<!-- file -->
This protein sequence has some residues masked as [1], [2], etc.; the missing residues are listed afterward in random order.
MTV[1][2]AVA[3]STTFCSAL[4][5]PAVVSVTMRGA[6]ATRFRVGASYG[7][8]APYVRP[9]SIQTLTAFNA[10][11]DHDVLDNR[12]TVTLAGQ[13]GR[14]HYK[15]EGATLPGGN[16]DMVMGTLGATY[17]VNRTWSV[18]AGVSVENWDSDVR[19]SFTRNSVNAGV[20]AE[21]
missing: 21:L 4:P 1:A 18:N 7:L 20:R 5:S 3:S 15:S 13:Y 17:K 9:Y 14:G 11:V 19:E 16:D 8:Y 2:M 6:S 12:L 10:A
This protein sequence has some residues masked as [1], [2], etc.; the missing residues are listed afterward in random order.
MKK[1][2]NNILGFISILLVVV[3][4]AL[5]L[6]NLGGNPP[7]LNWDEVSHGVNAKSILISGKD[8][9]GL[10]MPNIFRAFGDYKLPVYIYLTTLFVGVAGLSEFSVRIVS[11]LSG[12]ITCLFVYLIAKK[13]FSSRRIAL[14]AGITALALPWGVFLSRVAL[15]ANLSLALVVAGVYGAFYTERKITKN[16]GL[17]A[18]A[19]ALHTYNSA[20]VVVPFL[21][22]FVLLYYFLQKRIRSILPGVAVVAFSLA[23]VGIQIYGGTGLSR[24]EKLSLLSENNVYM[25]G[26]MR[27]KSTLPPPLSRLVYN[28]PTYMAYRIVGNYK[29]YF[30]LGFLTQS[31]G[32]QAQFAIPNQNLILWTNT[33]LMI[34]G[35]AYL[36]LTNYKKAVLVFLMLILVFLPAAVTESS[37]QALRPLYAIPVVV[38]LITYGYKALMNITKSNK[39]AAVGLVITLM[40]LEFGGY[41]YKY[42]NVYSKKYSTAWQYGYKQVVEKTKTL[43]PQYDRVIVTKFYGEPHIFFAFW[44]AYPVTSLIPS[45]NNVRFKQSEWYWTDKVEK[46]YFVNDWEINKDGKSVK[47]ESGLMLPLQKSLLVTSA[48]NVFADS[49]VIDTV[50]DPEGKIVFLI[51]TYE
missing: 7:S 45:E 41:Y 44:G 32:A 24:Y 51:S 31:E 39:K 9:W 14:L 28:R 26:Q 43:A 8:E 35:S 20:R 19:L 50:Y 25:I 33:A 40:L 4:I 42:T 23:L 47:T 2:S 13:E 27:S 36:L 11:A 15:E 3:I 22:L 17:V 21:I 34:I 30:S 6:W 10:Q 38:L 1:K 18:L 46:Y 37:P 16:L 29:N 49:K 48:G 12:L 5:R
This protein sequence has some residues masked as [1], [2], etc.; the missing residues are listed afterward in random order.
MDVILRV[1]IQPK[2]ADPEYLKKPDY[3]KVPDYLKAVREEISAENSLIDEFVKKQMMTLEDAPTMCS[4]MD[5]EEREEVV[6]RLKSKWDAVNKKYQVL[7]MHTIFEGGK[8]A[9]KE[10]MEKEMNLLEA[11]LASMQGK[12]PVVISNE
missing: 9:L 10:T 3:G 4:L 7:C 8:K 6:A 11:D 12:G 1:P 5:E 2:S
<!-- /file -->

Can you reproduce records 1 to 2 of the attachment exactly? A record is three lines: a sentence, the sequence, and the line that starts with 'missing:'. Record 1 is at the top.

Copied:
This protein sequence has some residues masked as [1], [2], etc.; the missing residues are listed afterward in random order.
MTV[1][2]AVA[3]STTFCSAL[4][5]PAVVSVTMRGA[6]ATRFRVGASYG[7][8]APYVRP[9]SIQTLTAFNA[10][11]DHDVLDNR[12]TVTLAGQ[13]GR[14]HYK[15]EGATLPGGN[16]DMVMGTLGATY[17]VNRTWSV[18]AGVSVENWDSDVR[19]SFTRNSVNAGV[20]AE[21]
missing: 21:L 4:P 1:A 18:N 7:L 20:R 5:S 3:S 15:S 13:Y 17:K 9:Y 14:G 11:V 19:E 16:D 8:Y 2:M 6:S 12:L 10:A
This protein sequence has some residues masked as [1], [2], etc.; the missing residues are listed afterward in random order.
MKK[1][2]NNILGFISILLVVV[3][4]AL[5]L[6]NLGGNPP[7]LNWDEVSHGVNAKSILISGKD[8][9]GL[10]MPNIFRAFGDYKLPVYIYLTTLFVGVAGLSEFSVRIVS[11]LSG[12]ITCLFVYLIAKK[13]FSSRRIAL[14]AGITALALPWGVFLSRVAL[15]ANLSLALVVAGVYGAFYTERKITKN[16]GL[17]A[18]A[19]ALHTYNSA[20]VVVPFL[21][22]FVLLYYFLQKRIRSILPGVAVVAFSLA[23]VGIQIYGGTGLSR[24]EKLSLLSENNVYM[25]G[26]MR[27]KSTLPPPLSRLVYN[28]PTYMAYRIVGNYK[29]YF[30]LGFLTQS[31]G[32]QAQFAIPNQNLILWTNT[33]LMI[34]G[35]AYL[36]LTNYKKAVLVFLMLILVFLPAAVTESS[37]QALRPLYAIPVVV[38]LITYGYKALMNITKSNK[39]AAVGLVITLM[40]LEFGGY[41]YKY[42]NVYSKKYSTAWQYGYKQVVEKTKTL[43]PQYDRVIVTKFYGEPHIFFAFW[44]AYPVTSLIPS[45]NNVRFKQSEWYWTDKVEK[46]YFVNDWEINKDGKSVK[47]ESGLMLPLQKSLLVTSA[48]NVFADS[49]VIDTV[50]DPEGKIVFLI[51]TYE
missing: 7:S 45:E 41:Y 44:G 32:A 24:Y 51:S 31:E 39:K 9:W 14:L 28:R 26:Q 43:A 8:E 35:S 20:R 19:L 50:Y 25:I 33:A 40:L 4:I 42:T 23:L 47:T 2:S 13:E 27:S 36:L 11:A 15:E 3:I 22:L 17:V 21:I 34:I 30:S 6:W 10:Q 38:L 1:K 18:L 46:Y 37:P 16:L 29:N 49:K 48:G 12:L 5:R